The Right Time to Change Prices?
When is the right time to raise or lower prices? How do you know when it's time to change prices? I get this question all the time, so we're gonna spend an hour talking about it. First thing to remember is that prices are never set in stone. Prices are never set in stone. We feel like we put something up on the web, we put something up in our Etsy shop, we put something up on Society6, whatever it might be and boom, that's the price it has to be. Once we set that price, it is done. It is carved into stone, and that's just not the case. There's actually something going on on the web right now called dynamic pricing, at least I'm pretty sure that's what it's called, dynamic pricing, and this is the kind of set of algorithms that change prices on the fly. They're programs that change pricing on the fly. I mentioned airline tickets earlier. The airlines is where this goes on all the time, depending on supply and demand, depending on time of day, depending on day of the week. Airlines are c...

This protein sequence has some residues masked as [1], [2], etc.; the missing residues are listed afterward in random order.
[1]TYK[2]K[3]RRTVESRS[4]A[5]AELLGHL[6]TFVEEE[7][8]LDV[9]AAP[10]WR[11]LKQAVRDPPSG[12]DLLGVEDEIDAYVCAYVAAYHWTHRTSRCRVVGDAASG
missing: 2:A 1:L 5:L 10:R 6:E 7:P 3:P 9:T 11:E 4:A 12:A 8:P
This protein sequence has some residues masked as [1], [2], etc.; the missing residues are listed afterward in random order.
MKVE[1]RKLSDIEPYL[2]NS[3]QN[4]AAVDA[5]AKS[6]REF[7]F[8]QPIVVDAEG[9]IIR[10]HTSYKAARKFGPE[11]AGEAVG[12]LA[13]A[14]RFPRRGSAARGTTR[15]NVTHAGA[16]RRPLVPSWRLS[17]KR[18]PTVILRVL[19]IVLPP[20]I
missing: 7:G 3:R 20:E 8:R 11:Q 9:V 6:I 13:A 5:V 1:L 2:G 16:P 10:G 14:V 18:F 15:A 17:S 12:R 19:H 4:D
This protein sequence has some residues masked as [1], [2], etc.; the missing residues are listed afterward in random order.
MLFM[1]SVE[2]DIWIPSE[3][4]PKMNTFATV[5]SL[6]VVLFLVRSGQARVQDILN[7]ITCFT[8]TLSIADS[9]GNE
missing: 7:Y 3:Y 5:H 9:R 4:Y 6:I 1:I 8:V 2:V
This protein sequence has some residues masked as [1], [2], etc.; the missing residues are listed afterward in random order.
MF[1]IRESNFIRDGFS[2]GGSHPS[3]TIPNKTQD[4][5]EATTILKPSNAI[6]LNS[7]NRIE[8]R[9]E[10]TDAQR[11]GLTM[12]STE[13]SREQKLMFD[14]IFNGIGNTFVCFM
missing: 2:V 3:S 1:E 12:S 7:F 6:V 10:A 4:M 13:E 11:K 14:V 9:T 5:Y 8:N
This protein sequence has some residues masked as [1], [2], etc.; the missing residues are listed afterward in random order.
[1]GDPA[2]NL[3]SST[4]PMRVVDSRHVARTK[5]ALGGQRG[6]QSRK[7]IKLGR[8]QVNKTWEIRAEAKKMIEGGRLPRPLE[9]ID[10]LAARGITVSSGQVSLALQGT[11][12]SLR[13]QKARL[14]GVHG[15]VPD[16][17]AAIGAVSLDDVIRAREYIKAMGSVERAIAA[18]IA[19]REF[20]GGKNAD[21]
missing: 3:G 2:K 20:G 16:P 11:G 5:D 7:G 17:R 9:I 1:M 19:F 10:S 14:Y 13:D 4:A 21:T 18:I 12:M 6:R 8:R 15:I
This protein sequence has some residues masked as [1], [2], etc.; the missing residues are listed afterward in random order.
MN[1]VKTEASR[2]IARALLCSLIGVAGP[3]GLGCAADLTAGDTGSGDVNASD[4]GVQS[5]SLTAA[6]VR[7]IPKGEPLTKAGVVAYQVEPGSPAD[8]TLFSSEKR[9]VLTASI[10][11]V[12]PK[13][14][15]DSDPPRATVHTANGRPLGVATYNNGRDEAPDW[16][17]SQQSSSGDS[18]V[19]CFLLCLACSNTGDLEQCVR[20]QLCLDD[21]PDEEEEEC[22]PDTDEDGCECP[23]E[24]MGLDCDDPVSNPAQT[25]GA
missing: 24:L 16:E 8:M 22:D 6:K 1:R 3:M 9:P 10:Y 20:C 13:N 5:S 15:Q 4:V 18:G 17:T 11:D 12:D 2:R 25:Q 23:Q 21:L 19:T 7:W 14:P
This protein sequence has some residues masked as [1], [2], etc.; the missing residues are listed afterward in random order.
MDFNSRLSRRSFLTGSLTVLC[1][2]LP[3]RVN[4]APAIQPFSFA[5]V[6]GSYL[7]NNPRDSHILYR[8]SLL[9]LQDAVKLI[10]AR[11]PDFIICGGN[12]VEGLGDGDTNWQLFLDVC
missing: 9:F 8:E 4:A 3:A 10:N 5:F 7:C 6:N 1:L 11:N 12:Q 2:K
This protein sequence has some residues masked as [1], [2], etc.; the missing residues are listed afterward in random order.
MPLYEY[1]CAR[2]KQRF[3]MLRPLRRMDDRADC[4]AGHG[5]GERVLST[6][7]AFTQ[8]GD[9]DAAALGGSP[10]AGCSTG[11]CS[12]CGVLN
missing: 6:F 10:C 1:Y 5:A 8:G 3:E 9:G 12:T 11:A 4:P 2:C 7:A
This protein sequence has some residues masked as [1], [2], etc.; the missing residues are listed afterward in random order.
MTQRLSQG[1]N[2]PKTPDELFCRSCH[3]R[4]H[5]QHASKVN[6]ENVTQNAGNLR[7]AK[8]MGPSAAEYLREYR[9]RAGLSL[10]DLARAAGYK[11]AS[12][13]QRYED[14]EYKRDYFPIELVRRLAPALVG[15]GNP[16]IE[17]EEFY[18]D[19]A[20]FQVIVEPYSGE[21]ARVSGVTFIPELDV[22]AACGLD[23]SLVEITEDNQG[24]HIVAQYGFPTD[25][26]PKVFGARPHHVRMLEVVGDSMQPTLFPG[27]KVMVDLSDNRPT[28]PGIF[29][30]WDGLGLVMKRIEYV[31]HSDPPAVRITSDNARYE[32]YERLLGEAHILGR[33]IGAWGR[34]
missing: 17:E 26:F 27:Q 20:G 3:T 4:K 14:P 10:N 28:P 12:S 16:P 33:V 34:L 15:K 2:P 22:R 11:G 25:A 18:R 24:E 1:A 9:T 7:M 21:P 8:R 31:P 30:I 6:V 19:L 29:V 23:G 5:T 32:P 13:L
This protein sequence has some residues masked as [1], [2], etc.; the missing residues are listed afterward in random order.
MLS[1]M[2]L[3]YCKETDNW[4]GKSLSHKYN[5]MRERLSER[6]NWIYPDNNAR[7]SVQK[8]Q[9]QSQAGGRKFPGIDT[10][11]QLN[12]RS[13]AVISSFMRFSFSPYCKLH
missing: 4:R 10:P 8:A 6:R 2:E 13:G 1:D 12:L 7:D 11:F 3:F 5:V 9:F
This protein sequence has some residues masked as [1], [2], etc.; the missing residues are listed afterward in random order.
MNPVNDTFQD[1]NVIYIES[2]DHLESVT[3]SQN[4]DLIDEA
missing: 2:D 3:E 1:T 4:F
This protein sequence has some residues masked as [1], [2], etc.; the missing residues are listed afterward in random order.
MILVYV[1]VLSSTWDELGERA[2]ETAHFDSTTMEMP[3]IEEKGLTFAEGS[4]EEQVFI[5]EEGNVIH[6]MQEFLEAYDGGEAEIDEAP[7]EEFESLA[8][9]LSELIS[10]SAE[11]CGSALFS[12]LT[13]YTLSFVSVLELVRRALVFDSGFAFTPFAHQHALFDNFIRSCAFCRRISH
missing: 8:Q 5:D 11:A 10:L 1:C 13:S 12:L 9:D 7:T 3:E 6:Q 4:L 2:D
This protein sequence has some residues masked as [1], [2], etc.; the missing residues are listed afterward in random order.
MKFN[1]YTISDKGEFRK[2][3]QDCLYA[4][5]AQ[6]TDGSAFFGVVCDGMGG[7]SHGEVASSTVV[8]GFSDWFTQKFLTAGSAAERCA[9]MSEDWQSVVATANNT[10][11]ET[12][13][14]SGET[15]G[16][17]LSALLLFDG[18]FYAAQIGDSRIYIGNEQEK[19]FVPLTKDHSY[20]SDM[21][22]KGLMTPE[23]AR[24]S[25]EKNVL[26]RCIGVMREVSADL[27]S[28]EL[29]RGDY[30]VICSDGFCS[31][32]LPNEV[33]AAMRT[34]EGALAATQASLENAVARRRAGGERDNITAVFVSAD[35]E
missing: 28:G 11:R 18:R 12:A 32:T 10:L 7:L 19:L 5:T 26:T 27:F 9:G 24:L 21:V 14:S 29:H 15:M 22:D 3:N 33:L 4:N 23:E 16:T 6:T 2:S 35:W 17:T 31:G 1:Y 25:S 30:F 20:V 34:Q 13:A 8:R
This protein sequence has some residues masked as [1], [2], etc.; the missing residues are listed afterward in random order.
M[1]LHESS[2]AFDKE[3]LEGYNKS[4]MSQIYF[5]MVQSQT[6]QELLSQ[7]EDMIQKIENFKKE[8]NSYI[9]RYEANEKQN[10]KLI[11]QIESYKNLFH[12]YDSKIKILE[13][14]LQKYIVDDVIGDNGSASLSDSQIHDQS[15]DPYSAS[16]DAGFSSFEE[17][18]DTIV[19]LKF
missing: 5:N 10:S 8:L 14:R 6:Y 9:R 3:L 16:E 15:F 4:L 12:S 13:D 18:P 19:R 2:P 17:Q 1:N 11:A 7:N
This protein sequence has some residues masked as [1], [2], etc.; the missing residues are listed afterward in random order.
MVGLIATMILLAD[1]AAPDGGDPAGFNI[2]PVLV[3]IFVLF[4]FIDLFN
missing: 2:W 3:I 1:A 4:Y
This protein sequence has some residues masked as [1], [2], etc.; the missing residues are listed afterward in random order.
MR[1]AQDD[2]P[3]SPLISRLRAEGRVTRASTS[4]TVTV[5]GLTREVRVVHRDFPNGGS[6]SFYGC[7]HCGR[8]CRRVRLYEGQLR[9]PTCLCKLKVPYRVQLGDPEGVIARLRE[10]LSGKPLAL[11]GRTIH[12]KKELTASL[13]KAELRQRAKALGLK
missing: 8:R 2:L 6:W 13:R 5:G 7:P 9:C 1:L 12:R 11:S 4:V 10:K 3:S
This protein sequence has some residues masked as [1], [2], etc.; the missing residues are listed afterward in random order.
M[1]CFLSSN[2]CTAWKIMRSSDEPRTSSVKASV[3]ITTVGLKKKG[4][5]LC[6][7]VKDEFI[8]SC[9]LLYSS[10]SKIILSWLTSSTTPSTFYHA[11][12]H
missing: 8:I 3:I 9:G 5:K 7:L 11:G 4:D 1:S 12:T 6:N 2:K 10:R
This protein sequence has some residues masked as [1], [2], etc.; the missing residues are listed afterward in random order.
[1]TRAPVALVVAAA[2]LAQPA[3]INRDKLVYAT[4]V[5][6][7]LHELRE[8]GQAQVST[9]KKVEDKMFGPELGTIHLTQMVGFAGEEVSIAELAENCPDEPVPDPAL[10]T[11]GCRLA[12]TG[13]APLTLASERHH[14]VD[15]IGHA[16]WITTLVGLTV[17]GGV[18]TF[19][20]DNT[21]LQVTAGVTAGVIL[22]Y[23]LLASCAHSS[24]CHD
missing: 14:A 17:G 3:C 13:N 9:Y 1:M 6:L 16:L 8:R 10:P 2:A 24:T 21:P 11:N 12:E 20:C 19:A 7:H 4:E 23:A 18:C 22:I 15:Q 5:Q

onstantly changing prices on tickets, and you know, if you're a frequent traveler, you know the ins and outs. You know book your flight on Tuesdays or Wednesday afternoons. Oh gosh, I forget all the rules, but you know, and you know. You know when it's time to buy. But for the more casual traveler, who's not up on all the travel hacking rules, they don't know and they don't notice. And that's the other part of pricing and changing prices is that you are always the one paying the most attention to what you charge. No one else is paying nearly as much attention to the prices you are charging for what you offer than you. So you know, while there are people who may have added your necklace or added your coaching to some sort of wish list, you know, most of the time they're not going to notice if you're experimenting with pricing, if you've raised a price just to see what will happen or if you've lowered a price just to see what will happen. And so just like choice and just like the micro-business earning plateau, the theme that you're gonna continue to hear about through the next 2 1/2 days at this point, experimentation is another theme you're going to hear about from me all the time. And so while I'm gonna talk about some good rules, some good guidelines, some just good strategies for when to know if you need to raise or lower your prices, and then how to go about doing it, the bottom line with when to raise or lower your prices is that you need to experiment. You need data. You need information. Remember, the biggest problem or the biggest reason that people lack confidence with pricing is lack of information. You need more information constantly. So while I wouldn't suggest constantly raising and lowering your prices, a la the airlines, what I would recommend is that you do every so often do a little experiment. Figure things out. See how people value what it is that you do, what the work is that you create. An example of this is gosh, nearly four years ago now I wrote a little Ebook called The Art of Earning because I had learned all of these money lessons, money mindset lessons for myself that I wanted to share with other people and it's a collection of essays on changing your money mindset. But it occurred to me that I didn't know exactly what to charge for this. Part of the message of the book is charge what the work is worth, charge what the going rate is. And I knew I could actually charge quite a bit of money for this book. And at the same time, I wanted as many people to get it as absolutely possible. So I chose to experiment with a pay what you want model or pay what it's worth model. I set a suggested price, and said, "Hey, you can pay me whatever you want for this." Well, you can pay me whatever you want down to $5 for this. And I've been running that experiment ever since. Something really interesting happened about two years ago. When it started off, you know, people were paying the full range of things, but the average price was about $11. I noticed about two years ago that the average price had jumped up to about $14. Now I haven't done the math real recently, but I would imagine it's about the same thing. Most people pay $15 for that book, even though the suggested retail is and they could pay as little as $5. So that helped me immensely when I went to release The Art of Growth, which is one of the purchase bonuses for this workshop. I priced it at $15. And lo and behold, that was a great price for that package. I think it was both accessible and it said something about hey, it may be a small investment but this is an investment in your business. So I'd highly recommend experimenting and getting the data you need, the information you need to be able to make better pricing decisions. Now, that said, when do you need to change your prices? I've got four main reasons you need to change your prices, and then like I said earlier, I asked a whole bunch of other people to tell me when do you know you need to change your prices? So first, you need to change your prices when they're no longer sustainable. And I'll get into what that means in just a little bit. But you know, are these prices keeping the business up? Are they keeping you flowing? Are they keeping you paying the bills? Are your prices no longer sustainable? That's a good time to change your prices. The next one is when you need to tell a different story. We spent the whole last hour talking about the story that your prices tell, and all the different ways that story gets told. Sometimes we need to raise prices because we need to tell a different story. That could be related to our customers. It could be related to our competition. It could be related to our experience. You know, things change all the time. Sometimes we just choose to tell a different story. You know, early on in my business, I was working primarily with the craft and maker audience. And I made a choice to make a change to a more service provider clientele because that's what I was more familiar with. That was more of-- I had more experience in that market and I was more interested in that market, frankly, at the time. So I made a change in that story and my prices needed to change to reflect that change in story. Another reason you may need to change prices is because they're out of alignment with your other prices. So you may need to change prices because a price on a current product is out of alignment with prices on other products. Having a viable product spread, having a product spread that makes sense, and a pricing spread that makes sense is important and a lot of times, you know, that's one of the first things I should-- I look at, I should say, when I start working with someone, is what are all the different prices for the things that you offer? Do they make sense to me intuitively? Do they make sense to me experience-wise? What's the story that the whole spread is telling? And does it make sense? And then finally, you need to change your prices when they're not connected to the value of what you're offering. When what you're offering just doesn't make sense with what you're charging. You know, you may be paying the bills. You may be telling the story you want to tell. It may fit into your pricing scheme the way you have it. But if it's not connected to the real value of what you're offering, you need to change the price. 'Cause probably it's not telling the right story actually. But whatever. So make sure that your prices are connected to the value of what you're offering. So maybe think right now about the products and services that you have out for sale right now, the things people can see. Are those prices sustainable? Do they need to tell a different story? Are they in alignment with the-- You know, are all the prices in alignment? Do they make sense, do they work together? And are they connected to the true value of what that product or service offers? Let's break this down a little bit more. So, the question is sustainability. Are you prices sustainable? Do they cover your regular overhead? Overhead are all those expenses that just happen. They are your office rent, which includes your home office, remember? That's part of having a home office is running a home office, and there's electricity and there's water and other utilities, your internet cost. So even if you have a home office you have office expenses, right? When was the last time you added that stuff up? When was the last time you thought about what the real overhead of your business is? Other overhead might be what it takes to sustain your web office, so like your website. I just had to up my web hosting package dramatically, and I've just added another 100, $150 a month in web hosting expenses that I didn't have before. That means I need to rethink what my overhead is a little bit. That's a pretty, you know, for an online, minimal type of business, that's a big added expense every month, and I need to make sure that the prices that I have are covering that overhead. So just think about all of those just to be in business expenses that you have. Your prices must cover your regular overhead. Here's another thing they must include to be sustainable. They have to have profit built in, and that profit needs to be what can be saved for future expenses and investments. Here's what profit isn't. It's not your labor. It's not your labor. Megan Auman, who made my amazing leggings, is really good at explaining this. Profit is not what you take home. Profit's not what is left over. Profit is what goes for future expenses and investments. It gets held onto because it's worth something to your future, all right? So are your prices sustainable in terms of profit? Now let's talk about the labor. Do your prices pay your living wage? Earlier we talked about the way you want to live your life, how many hours a week you want to work. What's that ideal life look like for you? Do your prices currently pay your living wage? Here's another one that's a little crazy. Do your prices include room for labor other than your own? Do your prices include room for labor that's other than your own? So do they take that into account? Do they take into account the labor that your VA puts in on a weekly basis? Do they take into account the production assistant that you have, or the-- You know, maybe you get pieces cast or you get them micro-manufactured at a factory down the road. Is that extra labor taken into account in your prices? That goes a really, really long way to sustainability. A lot of times I hear from people, "Tara, I really just don't have enough time for this, for that or the other thing." And you have to ask the question, okay, well, what in your business could be done by somebody else? Could you outsource production? Could you outsource social media? Could you do this, could you do that? And they say, "Well, no, I just, I don't have the money for that." Which is why, very early on, or from the beginning, you need to build in room for labor other than your own. You need to be able to deliver your service or sell your product for a price that pays you, pays profit, and could pay somebody else. It doesn't need to be a one to one. It doesn't need to be for every dollar I make somebody else needs to make a dollar. It doesn't have to be that, although it could. But you do want to factor in that extra expense of labor because you aren't going to be able to build freedom into your business, which is something we've heard from just about everybody. We want to work less. We want to be able to escape more. Escape in a positive way, not in a negative way. We want to be able to be out and about. Well, that requires labor that's not yours, and so you have to build it into your pricing from the beginning. Another thing that makes pricing sustainable is that it respects supply and demand. And that means that you're not getting so much demand that in supplying that demand you go out of business. All right? And this is a very common problem. You get in a magazine, you get on a hit website. You get on the Today Show. Suddenly your supply, or I'm sorry, your demand goes through the roof and you haven't built a business that allows you to scale to supply to that demand. All right? That doesn't just go for physical goods businesses, either. It absolutely goes for services businesses. In this case, if you don't have the time to put into your business, you can't supply the demand. Do you want to be a business that's booked six months or a year out in advance? Maybe you do. I think most of us don't. I think that's an accessibility thing that we want to be able to offer. We want to be able to serve people when they want to be served. So do your prices mean that just the right people are getting through so that you're filling your calendar a month in advance, two months in advance, and not six months or a year? All right? So that's sustainability. Cover your regular overhead, include profit for investment and expenses, pay your living wage, afford to pay somebody else and respect supply and demand. Any questions? No? All right, let's talk about telling a different story. You need to tell a different story if you're attracting the wrong kind of customer. So early, I believe it was Christina mentioned that she was attracting a kind of customer who said, "Oh, no, no, I can't afford that." Well, you're attracting the wrong kind of customer. It's time to attract a new customer, and changing your price can be a great way to attract a new kind of customer. I also said when you price one kind of customer out, you inevitably price new customers in to your market, and changing your price can help you do that. And remember, I'm gonna talk about all of this stuff in terms of raising prices. All of this also goes in terms of lowering prices as well. You know, most of the time, the vast majority of the time, I need to tell people to raise prices. So that tends to be where I talk about things from. But every so often, there's somebody who's like, "Yeah, you know what, we could lower this price." You could sell more, you could do this, you could do that. It would work out better, so do keep that in mind. You need to tell a different story if you're misrepresenting your experience, craftsmanship, or level of service. And in this case again, I'm talking about raising prices. I'm not suggesting that anyone is misrepresenting their experience in that they misrepresent it too high. Again, the vast majority of people don't really take into account their full level of experience. You know, I talk a lot about the fact that I don't have a business degree. I don't have formal business training period. My background is in religious studies, and that has been some experience that I've had a hard time owning over the years, but absolutely it makes me better at what I do. In fact, it very directly relates a lot of the things that I'm teaching you today, tomorrow, the next day. And so I want to be able to represent that experience. I want to be able to own that experience, and pricing is one of the ways I can own that experience. Again, I mentioned that if, you know, if I see an abnormally low price, my first instinct is well, what's wrong with it? So if your craftsmanship is top-notch, but your pricing, along the lines of people whose craftsmanship is not top-notch, that's a problem. It tells the wrong story. You need to tell a different story if you've been putting your product in the wrong market. If it's in the wrong conversation, if people are talking about it in a way that doesn't make sense to you, that isn't where you want to be. Again, it doesn't have to be positive or negative. You can just want to make a change. So who are your competitors in the market that you're in? Who are the other brands? What are the other brands that people mention in the same breath as yours? If they're not who you want to be mentioned alongside with you may need to change your prices to get into a different market, 'cause you need to tell a different story. And then finally, you need to tell a different story if your prices are mismatched with your customers' values. Ooh, I'm missing an apostrophe there. Mismatched with your customers' values. There was a time in Philadelphia a couple years ago when I went into a brand new coffee shop. I ordered what I always order, the soy latte. And the price was, I want to say it was $4, $4.50, something like that. It was a good dollar or so less than I was used to paying for a very similar drink, and I was in a much hipper spot than I would normally buy coffee, at the time. And on top of all of this, so one I was a little like, "Really? That's all you want from me?" On top of all that, they also had a minimum transaction fee for credit cards, and all I ever carry with me almost is plastic, right? Normally my drink would have met that minimum charge, okay? So normally my drink would have been over $5, and in this case it was under $5, and so I was like, "Um, um, um." And I had to buy all this other stuff so I could use my card and, sorry, rambling story, but the point is my values are such that I expect a soy latte to be a certain price, and that certain price is over $5. So that was really jarring to me, and when you jar your customers with your prices, you leave them with a bad taste in their mouth, and so that's an opportunity to tell a different story. That's an opportunity for that coffee shop to charge me $5.25, $5.50 for that drink, and to get rid of the silly transaction minimum for credit cards. Yes? Okay, that's telling a different story. Next question is are your prices out of alignment? Remember prices are relative. We expect to pay different things. We expect different prices for different things. Duh, but it's kind of natural to us, when we just go to the mall and go shopping or when we go downtown and go shopping, and we expect earrings to be priced differently than necklaces. We expect shirts to be priced differently than pants. We expect a cut and color to be priced differently than just a bang trim. But when it's our own pricing, we often lose sight of how prices work together, about how prices tell a story about the other prices that we have. And so you gotta make sure that your prices are relative to each other in a way that's telling the right story, that makes sense. So do a quick gut check with me. Do the different prices for different products and services in your own businesses make sense? Does the product spread that you have make sense? So for instance, in my own business, I have a kind of mastermind level program where I work with people almost one on one, but also in a group of 15 entrepreneurs. So they get one on one interaction with me every single week. I answer their questions, I'm available to them, and they get the benefit of working in a community and making those connections. That program costs $2800 for four months. I have another program that there's, honestly, it's pretty similar content. It's good stuff, there's great exercises, and people get to interact with me, but they don't get one on one support. They don't get access to my inbox. They don't get, you know, all these things. That's $39 a month. There are people who have a very, very strong value for that high end thing. They want that support so bad, and rightly so, and there are lots of people who have values for DIY. I want to figure this out myself. I just want to know that you're there to answer a question every so often, or that you've got the right tool for me. And so that product spread helps people make a choice. It makes sense that I've got this way up here and I've got this way down there. It makes sense. Do your prices make sense? And here's the other thing. Do your prices help your customers actually make a buying decision about what's appropriate to them? You know, I just mentioned I've got some clients who really, really want that one on one, hand holding support. They want to feel like they're making big changes in their business and I am there for them. And then there are other people who really prefer to go it on their own. The difference in price helps guide people to the decision, the buying decision that's right for them. You can do the same thing in your business. Let's say it's a jewelry business. I always come back to jewelry 'cause there's so many of you fabulous jewelry designers out there. You can have the same product in four different materials. At the bottom, there is a, just a super affordable, super accessible version of a product, and that's great for people who just want the style. They just, they've got a whole chest full of earrings, or a whole closet full of clothes, whatever. These are people who are constantly switching different things out. And then you've got people who have values for really high end, really great materials. Those are the people who are going to gravitate toward that high end stuff. And if you give people a nice enough spread, you can pull that all off, because those high end pieces are going to attract those right people and help them make a decision and those low end pieces are going to help other people make the right decision for them. Make sense? Cool, last one, let's talk about value. So does your price help represent the way your customer uses a product or service? Do your prices represent the way your customer uses a product or service? In other words, what's her relationship to this product? Is it an everyday piece? Is it an only special occasion piece? Is it only when my world is collapsing that I call you? Or are we checking in on a daily basis? Or on a weekly basis? How do your prices help your customers understand how she's going to use this product? Do your prices help make sense with what result she's getting from it? So in other words, what does it mean to her? What does it mean to her? What changes does she experience, or what changes does he experience because he's using this product? Or because he's learned something, or because it helps him see himself in a different way or it changes his behavior? Those are all results, so you know, results are very relative to price. I want to make my prices such that I can back up the fact that I'm going to teach you how to design your own website. So a website costs, let's say $5,000. Is it worth you to pay $ to learn how to do a website? Sure. Would you buy a $30 product that taught you how to build a website? Probably not, because it doesn't make sense. When there's that big a spread, it just doesn't make sense. It doesn't make sense with the value your client is going to get. So it's a harder sale. And is it relative to other ways of achieving that result? So that same example, or you can think about that same example. Is a $30 book or a $30 program relative to getting someone to do a website for you for $5,000? No. It may be a great book. It may do everything it says. It may really actually teach you how to build a $5,000 website. But people don't believe it. And they're going to assign less value to it, which means they're probably going to get a lesser result. So pricing can help us relate what the story of the value is of what we're offering. And if you're experiencing it all where customers come to you and they say, "Well, I didn't know I was gonna be able to do this and this and this and this when I bought this product. I'm so glad, what a surprise." That's a good indicator that you need to make a change here. That's a good indicator that you need to talk about your product differently, and that you need to price your product differently. People shouldn't be surprised at the value that your prices, that your products are delivering to you. It should be expected. It should feel good. They should feel savvy, they should feel victorious on this buying decision, but you don't want them to be surprised. Okay?